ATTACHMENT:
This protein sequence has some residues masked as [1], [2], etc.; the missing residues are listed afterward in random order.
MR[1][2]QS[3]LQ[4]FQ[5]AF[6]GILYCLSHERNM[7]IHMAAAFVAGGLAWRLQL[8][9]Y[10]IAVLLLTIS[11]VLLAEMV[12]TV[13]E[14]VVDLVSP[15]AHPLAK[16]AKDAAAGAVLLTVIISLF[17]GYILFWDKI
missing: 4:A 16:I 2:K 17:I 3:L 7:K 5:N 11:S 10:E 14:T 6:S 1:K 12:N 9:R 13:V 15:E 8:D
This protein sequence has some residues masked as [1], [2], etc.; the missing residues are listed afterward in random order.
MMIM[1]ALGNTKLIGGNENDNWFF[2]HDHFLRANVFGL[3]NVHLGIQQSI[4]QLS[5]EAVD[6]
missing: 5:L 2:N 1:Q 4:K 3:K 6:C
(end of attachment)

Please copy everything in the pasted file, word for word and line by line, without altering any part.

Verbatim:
This protein sequence has some residues masked as [1], [2], etc.; the missing residues are listed afterward in random order.
MR[1][2]QS[3]LQ[4]FQ[5]AF[6]GILYCLSHERNM[7]IHMAAAFVAGGLAWRLQL[8][9]Y[10]IAVLLLTIS[11]VLLAEMV[12]TV[13]E[14]VVDLVSP[15]AHPLAK[16]AKDAAAGAVLLTVIISLF[17]GYILFWDKI
missing: 4:A 16:I 2:K 17:I 3:L 7:K 5:N 11:S 10:E 14:T 6:S 1:K 12:N 9:R 13:V 15:E 8:D
This protein sequence has some residues masked as [1], [2], etc.; the missing residues are listed afterward in random order.
MMIM[1]ALGNTKLIGGNENDNWFF[2]HDHFLRANVFGL[3]NVHLGIQQSI[4]QLS[5]EAVD[6]
missing: 5:L 2:N 1:Q 4:K 3:K 6:C